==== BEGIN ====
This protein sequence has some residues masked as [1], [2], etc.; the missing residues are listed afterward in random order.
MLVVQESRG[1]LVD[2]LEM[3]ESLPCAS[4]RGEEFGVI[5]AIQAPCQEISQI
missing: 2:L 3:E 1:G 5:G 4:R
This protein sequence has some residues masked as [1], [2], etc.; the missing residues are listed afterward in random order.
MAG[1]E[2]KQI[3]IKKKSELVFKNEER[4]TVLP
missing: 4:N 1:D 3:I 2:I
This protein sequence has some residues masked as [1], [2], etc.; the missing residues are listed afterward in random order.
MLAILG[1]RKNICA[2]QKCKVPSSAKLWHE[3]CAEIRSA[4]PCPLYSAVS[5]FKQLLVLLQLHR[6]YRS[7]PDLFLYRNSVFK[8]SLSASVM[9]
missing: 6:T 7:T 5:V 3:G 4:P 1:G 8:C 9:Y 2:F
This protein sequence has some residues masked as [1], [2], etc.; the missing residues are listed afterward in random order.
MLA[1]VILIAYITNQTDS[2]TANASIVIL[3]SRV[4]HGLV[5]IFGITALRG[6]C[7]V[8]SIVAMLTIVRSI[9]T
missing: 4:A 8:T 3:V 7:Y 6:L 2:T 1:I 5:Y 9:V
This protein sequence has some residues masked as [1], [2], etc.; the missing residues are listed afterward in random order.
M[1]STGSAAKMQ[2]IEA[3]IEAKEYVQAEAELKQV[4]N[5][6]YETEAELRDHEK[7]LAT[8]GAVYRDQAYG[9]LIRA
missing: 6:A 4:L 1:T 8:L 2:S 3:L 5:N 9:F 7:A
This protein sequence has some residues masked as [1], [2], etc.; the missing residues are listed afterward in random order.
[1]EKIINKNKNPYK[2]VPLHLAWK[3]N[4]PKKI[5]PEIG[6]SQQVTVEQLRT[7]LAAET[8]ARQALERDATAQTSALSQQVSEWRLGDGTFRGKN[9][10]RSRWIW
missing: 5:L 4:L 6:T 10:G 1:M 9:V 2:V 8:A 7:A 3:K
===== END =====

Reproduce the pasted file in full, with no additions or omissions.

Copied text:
This protein sequence has some residues masked as [1], [2], etc.; the missing residues are listed afterward in random order.
MLVVQESRG[1]LVD[2]LEM[3]ESLPCAS[4]RGEEFGVI[5]AIQAPCQEISQI
missing: 2:L 3:E 1:G 5:G 4:R
This protein sequence has some residues masked as [1], [2], etc.; the missing residues are listed afterward in random order.
MAG[1]E[2]KQI[3]IKKKSELVFKNEER[4]TVLP
missing: 4:N 1:D 3:I 2:I
This protein sequence has some residues masked as [1], [2], etc.; the missing residues are listed afterward in random order.
MLAILG[1]RKNICA[2]QKCKVPSSAKLWHE[3]CAEIRSA[4]PCPLYSAVS[5]FKQLLVLLQLHR[6]YRS[7]PDLFLYRNSVFK[8]SLSASVM[9]
missing: 6:T 7:T 5:V 3:G 4:P 1:G 8:C 9:Y 2:F
This protein sequence has some residues masked as [1], [2], etc.; the missing residues are listed afterward in random order.
MLA[1]VILIAYITNQTDS[2]TANASIVIL[3]SRV[4]HGLV[5]IFGITALRG[6]C[7]V[8]SIVAMLTIVRSI[9]T
missing: 4:A 8:T 3:V 7:Y 6:L 2:T 1:I 5:Y 9:V
This protein sequence has some residues masked as [1], [2], etc.; the missing residues are listed afterward in random order.
M[1]STGSAAKMQ[2]IEA[3]IEAKEYVQAEAELKQV[4]N[5][6]YETEAELRDHEK[7]LAT[8]GAVYRDQAYG[9]LIRA
missing: 6:A 4:L 1:T 8:L 2:S 3:L 5:N 9:F 7:A
This protein sequence has some residues masked as [1], [2], etc.; the missing residues are listed afterward in random order.
[1]EKIINKNKNPYK[2]VPLHLAWK[3]N[4]PKKI[5]PEIG[6]SQQVTVEQLRT[7]LAAET[8]ARQALERDATAQTSALSQQVSEWRLGDGTFRGKN[9][10]RSRWIW
missing: 5:L 4:L 6:T 10:G 1:M 9:V 2:V 8:A 7:A 3:K